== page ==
Here in the Central Valley –in this sun-bleached, hardtack landscape– we have no choice but to search for beauty. The soil, dun-colored and rock hard, erodes into a soft layer of silt that covers the town every time the wind blows. All across California’s farm belt–this land between the Sierras and the Pacific–rows of cotton bolls, apricot and walnut trees, grapevines and tomato plants, roll out for hundreds of miles. But then the rain ceases. Two years pass. Three years. Early morning dew brings the smell of manure, which lingers in our neighborhoods, a smell that grows stronger with every passing month. Winter brings no rain but only a thick layer of tule fog, which traps us further in a damp, white haze. Bitter particles of pesticides hang in the air. We drive on Highway 99 in search of something to look at and find For Lease signs, abandoned Western-themed restaurants, and peeling billboards advertising brand new housing developments that never panned out–a picture of a two-story tract home with a Spanish-tile fountain, a father holding a plump toddler, a chemical green lawn, a happy yellow dog. Between aqueducts and waterways, mazes of irrigation canals and ditches, we try to improve our minds. We enroll in classes at the community college and vow, once and for all, to see it through.” (147-8)

Morales roots readers in the landscape and subtly prepares readers for what follows. “The Girls in My Town” is a great way of presenting the importance of well-chosen description details to students. In discussion of the essay and craft, we compare our own observations about the Central Valley with her writing in the essay, observing what word choices and details she has chosen to include or leave out, and what those choices suggest about the mood of the piece.

At once, Morales’ description both evokes and distorts the reality of the Central Valley. Morales supplies readers with texture, taste, smell, sound, and sights that are very much real, but arranged in such a way that we are later able to understand Morales’ disdain for the continuation school and other support systems that provide for material needs of young women’s bodies but not their souls or hearts. She writes, “The girls in my town may have more choices, though some people might argue that when you’re young and poor and your own mother lives on welfare, those choices are hard to find. Love, on the other hand, is easier to find. Love (or the promise of it) is free.” (154)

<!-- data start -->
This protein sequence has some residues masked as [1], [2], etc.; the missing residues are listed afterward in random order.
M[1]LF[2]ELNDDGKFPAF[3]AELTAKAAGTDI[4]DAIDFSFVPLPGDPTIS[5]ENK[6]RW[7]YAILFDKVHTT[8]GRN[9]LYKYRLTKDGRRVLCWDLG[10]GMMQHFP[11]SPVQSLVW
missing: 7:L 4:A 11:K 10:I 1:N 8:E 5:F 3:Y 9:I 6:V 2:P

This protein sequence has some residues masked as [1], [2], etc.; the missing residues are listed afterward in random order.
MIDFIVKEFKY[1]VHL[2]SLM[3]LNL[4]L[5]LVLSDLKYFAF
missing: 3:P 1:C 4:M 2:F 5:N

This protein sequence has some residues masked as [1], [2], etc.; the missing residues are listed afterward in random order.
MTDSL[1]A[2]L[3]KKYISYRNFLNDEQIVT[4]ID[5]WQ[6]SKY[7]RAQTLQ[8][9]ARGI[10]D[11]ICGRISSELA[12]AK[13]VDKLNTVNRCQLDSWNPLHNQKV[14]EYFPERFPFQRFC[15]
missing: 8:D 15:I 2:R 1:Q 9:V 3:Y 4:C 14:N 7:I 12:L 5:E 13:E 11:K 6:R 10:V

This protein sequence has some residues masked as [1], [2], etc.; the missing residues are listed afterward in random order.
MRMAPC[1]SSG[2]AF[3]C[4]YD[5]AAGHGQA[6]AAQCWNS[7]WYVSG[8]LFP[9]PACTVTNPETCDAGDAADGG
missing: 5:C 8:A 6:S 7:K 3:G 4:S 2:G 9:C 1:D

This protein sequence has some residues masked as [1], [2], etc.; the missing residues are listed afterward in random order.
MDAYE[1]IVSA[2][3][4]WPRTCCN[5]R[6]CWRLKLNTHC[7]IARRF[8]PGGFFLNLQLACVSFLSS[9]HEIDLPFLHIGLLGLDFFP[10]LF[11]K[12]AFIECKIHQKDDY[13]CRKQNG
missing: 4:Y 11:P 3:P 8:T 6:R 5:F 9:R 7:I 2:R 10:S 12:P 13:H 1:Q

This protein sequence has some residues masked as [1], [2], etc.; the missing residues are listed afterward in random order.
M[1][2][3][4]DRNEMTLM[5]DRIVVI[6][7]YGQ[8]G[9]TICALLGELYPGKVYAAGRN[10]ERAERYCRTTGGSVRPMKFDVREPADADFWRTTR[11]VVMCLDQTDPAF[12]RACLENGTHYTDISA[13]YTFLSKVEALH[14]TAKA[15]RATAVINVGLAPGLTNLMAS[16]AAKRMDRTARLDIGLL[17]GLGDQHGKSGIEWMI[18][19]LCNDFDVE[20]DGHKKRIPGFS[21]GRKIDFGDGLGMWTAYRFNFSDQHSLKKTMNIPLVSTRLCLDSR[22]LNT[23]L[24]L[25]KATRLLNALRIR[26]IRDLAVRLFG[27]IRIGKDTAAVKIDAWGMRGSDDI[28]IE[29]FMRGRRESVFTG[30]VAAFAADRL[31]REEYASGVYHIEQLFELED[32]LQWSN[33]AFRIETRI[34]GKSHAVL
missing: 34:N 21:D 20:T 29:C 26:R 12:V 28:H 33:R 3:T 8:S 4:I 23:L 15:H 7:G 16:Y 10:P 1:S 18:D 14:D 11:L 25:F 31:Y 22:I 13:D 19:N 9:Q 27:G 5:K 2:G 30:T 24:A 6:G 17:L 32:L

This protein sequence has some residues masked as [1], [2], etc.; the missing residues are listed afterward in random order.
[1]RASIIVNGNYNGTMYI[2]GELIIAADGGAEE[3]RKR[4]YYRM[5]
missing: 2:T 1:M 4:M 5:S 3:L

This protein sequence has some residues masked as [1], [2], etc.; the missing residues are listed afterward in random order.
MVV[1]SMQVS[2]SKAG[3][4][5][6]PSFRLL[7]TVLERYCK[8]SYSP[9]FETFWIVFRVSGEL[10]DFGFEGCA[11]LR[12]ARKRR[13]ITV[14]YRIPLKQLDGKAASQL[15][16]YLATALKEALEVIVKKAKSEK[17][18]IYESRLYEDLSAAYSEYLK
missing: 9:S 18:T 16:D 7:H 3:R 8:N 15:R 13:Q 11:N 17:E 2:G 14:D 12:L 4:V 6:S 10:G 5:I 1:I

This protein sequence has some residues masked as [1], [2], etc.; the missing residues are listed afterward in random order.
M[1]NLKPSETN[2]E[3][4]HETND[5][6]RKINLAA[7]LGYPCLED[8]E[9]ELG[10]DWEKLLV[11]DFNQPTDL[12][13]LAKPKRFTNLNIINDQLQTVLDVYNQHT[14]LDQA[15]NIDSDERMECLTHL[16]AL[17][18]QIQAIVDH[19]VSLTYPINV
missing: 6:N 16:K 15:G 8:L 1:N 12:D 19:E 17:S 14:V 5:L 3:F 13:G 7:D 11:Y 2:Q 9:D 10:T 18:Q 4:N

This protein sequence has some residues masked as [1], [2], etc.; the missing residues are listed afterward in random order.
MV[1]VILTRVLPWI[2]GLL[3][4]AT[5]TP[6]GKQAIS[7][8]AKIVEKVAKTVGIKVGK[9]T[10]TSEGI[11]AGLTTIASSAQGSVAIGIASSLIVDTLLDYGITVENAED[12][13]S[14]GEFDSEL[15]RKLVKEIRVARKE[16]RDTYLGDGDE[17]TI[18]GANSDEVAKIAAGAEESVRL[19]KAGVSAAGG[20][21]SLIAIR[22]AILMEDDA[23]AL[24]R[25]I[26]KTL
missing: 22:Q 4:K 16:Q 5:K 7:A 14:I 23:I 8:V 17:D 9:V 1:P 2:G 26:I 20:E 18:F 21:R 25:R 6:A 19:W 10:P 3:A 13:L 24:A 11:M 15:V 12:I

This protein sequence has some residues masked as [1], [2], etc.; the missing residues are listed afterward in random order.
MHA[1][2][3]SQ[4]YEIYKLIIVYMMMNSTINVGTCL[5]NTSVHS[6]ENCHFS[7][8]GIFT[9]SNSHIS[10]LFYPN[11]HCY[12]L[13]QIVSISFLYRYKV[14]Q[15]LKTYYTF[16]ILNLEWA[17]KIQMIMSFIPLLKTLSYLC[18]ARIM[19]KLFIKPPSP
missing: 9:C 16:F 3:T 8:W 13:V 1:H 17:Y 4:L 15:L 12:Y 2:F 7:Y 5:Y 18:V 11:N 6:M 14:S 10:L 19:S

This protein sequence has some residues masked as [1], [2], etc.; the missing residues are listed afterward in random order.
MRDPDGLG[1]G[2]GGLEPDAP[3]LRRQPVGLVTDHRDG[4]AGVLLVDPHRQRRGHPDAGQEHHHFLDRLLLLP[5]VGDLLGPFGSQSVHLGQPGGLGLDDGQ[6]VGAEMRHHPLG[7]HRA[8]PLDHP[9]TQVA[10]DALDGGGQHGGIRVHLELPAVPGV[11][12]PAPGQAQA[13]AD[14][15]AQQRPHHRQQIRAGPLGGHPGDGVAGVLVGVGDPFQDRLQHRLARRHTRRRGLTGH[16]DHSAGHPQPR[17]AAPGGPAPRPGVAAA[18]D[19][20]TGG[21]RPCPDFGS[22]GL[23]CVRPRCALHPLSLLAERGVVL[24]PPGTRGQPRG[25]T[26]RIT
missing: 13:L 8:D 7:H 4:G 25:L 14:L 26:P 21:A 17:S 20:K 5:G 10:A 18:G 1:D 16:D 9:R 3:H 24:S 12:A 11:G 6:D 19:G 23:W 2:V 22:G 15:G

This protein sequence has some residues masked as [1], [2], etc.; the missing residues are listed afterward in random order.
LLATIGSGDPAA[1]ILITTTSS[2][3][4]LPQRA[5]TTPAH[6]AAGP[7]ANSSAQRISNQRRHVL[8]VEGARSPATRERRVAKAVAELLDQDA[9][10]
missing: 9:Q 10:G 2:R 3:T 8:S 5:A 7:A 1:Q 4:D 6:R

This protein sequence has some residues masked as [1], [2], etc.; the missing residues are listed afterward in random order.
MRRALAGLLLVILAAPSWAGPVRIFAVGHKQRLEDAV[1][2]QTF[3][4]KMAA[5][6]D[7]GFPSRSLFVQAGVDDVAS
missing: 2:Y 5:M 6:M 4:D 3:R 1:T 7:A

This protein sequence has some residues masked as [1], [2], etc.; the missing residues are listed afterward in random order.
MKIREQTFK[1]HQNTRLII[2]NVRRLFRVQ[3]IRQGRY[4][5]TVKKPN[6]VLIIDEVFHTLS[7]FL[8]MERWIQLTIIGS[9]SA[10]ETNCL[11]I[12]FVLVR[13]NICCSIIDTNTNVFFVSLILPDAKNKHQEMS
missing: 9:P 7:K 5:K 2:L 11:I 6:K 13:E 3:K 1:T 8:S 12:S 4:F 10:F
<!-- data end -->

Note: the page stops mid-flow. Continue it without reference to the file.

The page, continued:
“The Girls In My Town” craft discussion is a great opener for a description exercise. I ask my students to pick a mood, an emotion (or draw one from a hat) and I ask them write a description of a setting that hints at their chosen emotion through description, doing their best to include as many sensory details as possible. When writing time is over volunteers share their work. The result is a kaleidoscope view of the same setting.

The Central Valley in drought can be as harsh a place as Morales describes, but when the rains come in winter and spring the topsoil becomes a rich color like milk chocolate, the irrigation canals and ditches are full and the fast-moving water makes a shushing sound as it glides through neighborhoods on the way to those same rows of apricot and walnut trees in fields like a Hidden Valley advertisement; the rains rinse away the dust from the streets lined with stucco covered wood frame houses in shades of blue, yellow, peach, and green pasteled by long months of bright sun. My students know this, and say as much, too.


Contributing Editor Jennifer M. Dean earned an M.A. in poetry from the University of Nebraska-Lincoln and an M.F.A. in creative nonfiction from California State University-Fresno. Her work has most recently appeared in Crazyhorse, Midwestern Gothic, Poetry Quarterly, Off the Coast, and elsewhere. Jennifer adjuncts at Fresno City College and has three dogs whom she accidentally taught to spell ‘bath’ and ‘walk’. She is currently working on her first essay collection.